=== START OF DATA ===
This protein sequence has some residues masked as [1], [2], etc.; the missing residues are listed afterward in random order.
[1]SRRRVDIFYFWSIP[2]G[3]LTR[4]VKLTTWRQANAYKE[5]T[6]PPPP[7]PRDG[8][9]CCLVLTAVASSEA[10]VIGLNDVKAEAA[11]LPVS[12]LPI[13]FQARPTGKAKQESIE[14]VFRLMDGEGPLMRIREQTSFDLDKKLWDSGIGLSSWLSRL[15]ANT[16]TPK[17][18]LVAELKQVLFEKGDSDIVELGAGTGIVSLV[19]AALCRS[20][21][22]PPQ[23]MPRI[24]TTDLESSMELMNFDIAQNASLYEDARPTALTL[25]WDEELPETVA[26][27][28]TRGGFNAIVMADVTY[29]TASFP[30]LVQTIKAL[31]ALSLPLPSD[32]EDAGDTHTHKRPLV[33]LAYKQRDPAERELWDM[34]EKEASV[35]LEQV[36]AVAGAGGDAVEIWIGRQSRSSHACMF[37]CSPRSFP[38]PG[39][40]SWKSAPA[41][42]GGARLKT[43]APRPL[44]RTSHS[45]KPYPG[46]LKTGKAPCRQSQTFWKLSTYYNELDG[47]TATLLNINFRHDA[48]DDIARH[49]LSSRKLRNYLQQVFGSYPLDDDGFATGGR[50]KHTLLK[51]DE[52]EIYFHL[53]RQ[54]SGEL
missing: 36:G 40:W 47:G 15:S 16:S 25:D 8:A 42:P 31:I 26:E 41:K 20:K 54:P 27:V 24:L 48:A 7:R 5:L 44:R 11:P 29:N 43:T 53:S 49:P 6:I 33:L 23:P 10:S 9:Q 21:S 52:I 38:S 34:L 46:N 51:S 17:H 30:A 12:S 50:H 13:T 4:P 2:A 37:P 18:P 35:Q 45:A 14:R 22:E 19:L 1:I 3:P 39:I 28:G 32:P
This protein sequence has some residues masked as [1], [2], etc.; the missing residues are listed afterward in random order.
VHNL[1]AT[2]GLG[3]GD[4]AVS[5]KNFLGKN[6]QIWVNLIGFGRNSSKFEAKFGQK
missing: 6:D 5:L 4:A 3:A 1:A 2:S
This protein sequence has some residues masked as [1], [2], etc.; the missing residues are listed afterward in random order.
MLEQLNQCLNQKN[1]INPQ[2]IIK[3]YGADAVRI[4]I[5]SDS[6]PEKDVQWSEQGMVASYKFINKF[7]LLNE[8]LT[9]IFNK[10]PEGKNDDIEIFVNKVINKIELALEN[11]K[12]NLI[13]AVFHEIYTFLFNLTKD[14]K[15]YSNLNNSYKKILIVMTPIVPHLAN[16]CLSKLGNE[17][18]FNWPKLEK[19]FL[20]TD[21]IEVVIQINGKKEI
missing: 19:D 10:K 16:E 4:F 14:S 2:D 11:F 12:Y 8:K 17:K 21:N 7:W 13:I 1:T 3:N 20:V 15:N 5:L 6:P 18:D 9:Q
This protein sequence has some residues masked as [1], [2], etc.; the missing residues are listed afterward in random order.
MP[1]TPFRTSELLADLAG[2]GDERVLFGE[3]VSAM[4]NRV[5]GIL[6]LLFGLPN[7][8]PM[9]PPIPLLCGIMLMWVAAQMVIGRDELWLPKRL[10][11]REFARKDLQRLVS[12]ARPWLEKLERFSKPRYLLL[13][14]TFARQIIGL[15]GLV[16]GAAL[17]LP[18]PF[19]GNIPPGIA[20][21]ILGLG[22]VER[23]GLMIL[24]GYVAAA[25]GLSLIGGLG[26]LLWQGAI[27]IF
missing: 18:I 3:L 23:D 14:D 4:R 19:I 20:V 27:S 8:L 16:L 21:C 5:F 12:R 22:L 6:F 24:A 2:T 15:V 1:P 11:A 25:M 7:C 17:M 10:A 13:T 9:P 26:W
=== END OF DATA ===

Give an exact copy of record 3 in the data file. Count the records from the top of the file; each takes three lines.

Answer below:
This protein sequence has some residues masked as [1], [2], etc.; the missing residues are listed afterward in random order.
MLEQLNQCLNQKN[1]INPQ[2]IIK[3]YGADAVRI[4]I[5]SDS[6]PEKDVQWSEQGMVASYKFINKF[7]LLNE[8]LT[9]IFNK[10]PEGKNDDIEIFVNKVINKIELALEN[11]K[12]NLI[13]AVFHEIYTFLFNLTKD[14]K[15]YSNLNNSYKKILIVMTPIVPHLAN[16]CLSKLGNE[17][18]FNWPKLEK[19]FL[20]TD[21]IEVVIQINGKKEI
missing: 19:D 10:K 16:E 4:F 14:S 2:D 11:F 12:Y 8:K 17:K 21:N 7:W 13:I 1:T 3:N 20:V 15:N 5:L 6:P 18:D 9:Q